A column chronicling conversations and events during the Emmy awards season.
With House of Cards completely out of the picture in terms of this year’s Emmy Awards, the Television Academy dodged a bullet in terms of dealing with any problem arising from having to answer questions about Kevin Spacey, who was dropped from the show by Netflix after explosive allegations of sexual misconduct surfaced from several people. He was also dropped by just about everyone else he was in business with too, including his already filmed role in the Ridley Scott movie All the Money in the World, where he was famously replaced by Christopher Plummer who got an Oscar nomination for his efforts.
The multiple Oscar- and Tony Award-winning Spacey has been nominated 12 times in various capacities for Emmys, mostly as producer and star of House of Cards, but has never won. It appeared he would finally be able to add an Emmy statuette to his mantlepiece when the International Academy of Television Arts & Sciences voted him their Founders Award in 2017, given “to an individual who crosses cultural borders to touch humanity.” But they revoked it in late October before the scheduled November 20 ceremony had a chance to take place because of the allegations against him.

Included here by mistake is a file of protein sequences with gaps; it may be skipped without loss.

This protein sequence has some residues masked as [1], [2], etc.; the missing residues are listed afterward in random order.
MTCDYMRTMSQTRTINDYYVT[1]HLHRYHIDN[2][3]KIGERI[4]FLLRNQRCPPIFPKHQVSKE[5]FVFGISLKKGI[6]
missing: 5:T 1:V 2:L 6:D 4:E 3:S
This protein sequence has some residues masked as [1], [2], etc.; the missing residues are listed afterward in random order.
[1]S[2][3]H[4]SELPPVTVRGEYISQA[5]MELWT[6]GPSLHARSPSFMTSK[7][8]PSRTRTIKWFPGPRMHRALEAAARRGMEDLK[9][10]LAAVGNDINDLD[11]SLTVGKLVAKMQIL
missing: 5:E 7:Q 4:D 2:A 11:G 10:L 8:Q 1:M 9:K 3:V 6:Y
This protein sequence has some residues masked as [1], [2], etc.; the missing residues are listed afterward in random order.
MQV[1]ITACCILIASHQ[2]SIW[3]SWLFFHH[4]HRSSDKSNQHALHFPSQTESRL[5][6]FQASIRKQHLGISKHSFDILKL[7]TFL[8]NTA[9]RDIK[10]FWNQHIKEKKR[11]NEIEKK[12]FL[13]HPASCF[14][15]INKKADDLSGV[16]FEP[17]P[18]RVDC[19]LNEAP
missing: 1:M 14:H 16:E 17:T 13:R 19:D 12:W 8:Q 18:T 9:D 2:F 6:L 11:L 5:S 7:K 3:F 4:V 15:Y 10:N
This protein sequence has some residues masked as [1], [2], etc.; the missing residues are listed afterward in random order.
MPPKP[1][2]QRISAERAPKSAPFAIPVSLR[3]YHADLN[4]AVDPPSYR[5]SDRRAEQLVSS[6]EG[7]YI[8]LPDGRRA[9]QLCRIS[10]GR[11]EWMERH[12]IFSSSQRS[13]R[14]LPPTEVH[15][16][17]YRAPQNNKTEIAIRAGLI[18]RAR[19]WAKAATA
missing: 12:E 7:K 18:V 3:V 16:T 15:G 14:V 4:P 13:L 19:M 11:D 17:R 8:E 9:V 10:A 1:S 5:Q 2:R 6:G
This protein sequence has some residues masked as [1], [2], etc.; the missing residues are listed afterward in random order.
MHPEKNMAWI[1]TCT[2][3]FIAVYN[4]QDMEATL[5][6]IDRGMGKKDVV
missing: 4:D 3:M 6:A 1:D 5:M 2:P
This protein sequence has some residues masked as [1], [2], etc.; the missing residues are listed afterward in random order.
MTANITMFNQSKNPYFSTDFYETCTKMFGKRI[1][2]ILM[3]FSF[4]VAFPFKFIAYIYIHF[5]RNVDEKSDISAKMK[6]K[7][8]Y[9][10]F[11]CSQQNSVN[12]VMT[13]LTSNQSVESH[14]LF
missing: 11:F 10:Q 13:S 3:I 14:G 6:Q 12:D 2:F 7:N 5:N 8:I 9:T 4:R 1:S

But watching last Sunday’s terrific Tony Awards broadcast hosted this year by Josh Groban and Sara Bareilles, I was reminded that it was just a year ago that Spacey had hosted the Tonys, and it is that 2017 CBS broadcast that is eligible now for an Emmy nomination in the Variety Specials (Live) category, as usual. In addition to the producers, the host is also usually eligible to receive a Tony should it win. The rub is it appears producers , and perhaps CBS, are also trying to dodge a bullet here by not even submitting it in the program category which would be a first for the Emmy-friendly Tonys , but still are making it eligible in other categories where Spacey doesn’t figure (ie. lighting etc). The sleuths at sister site Gold Derby picked up on this little nugget.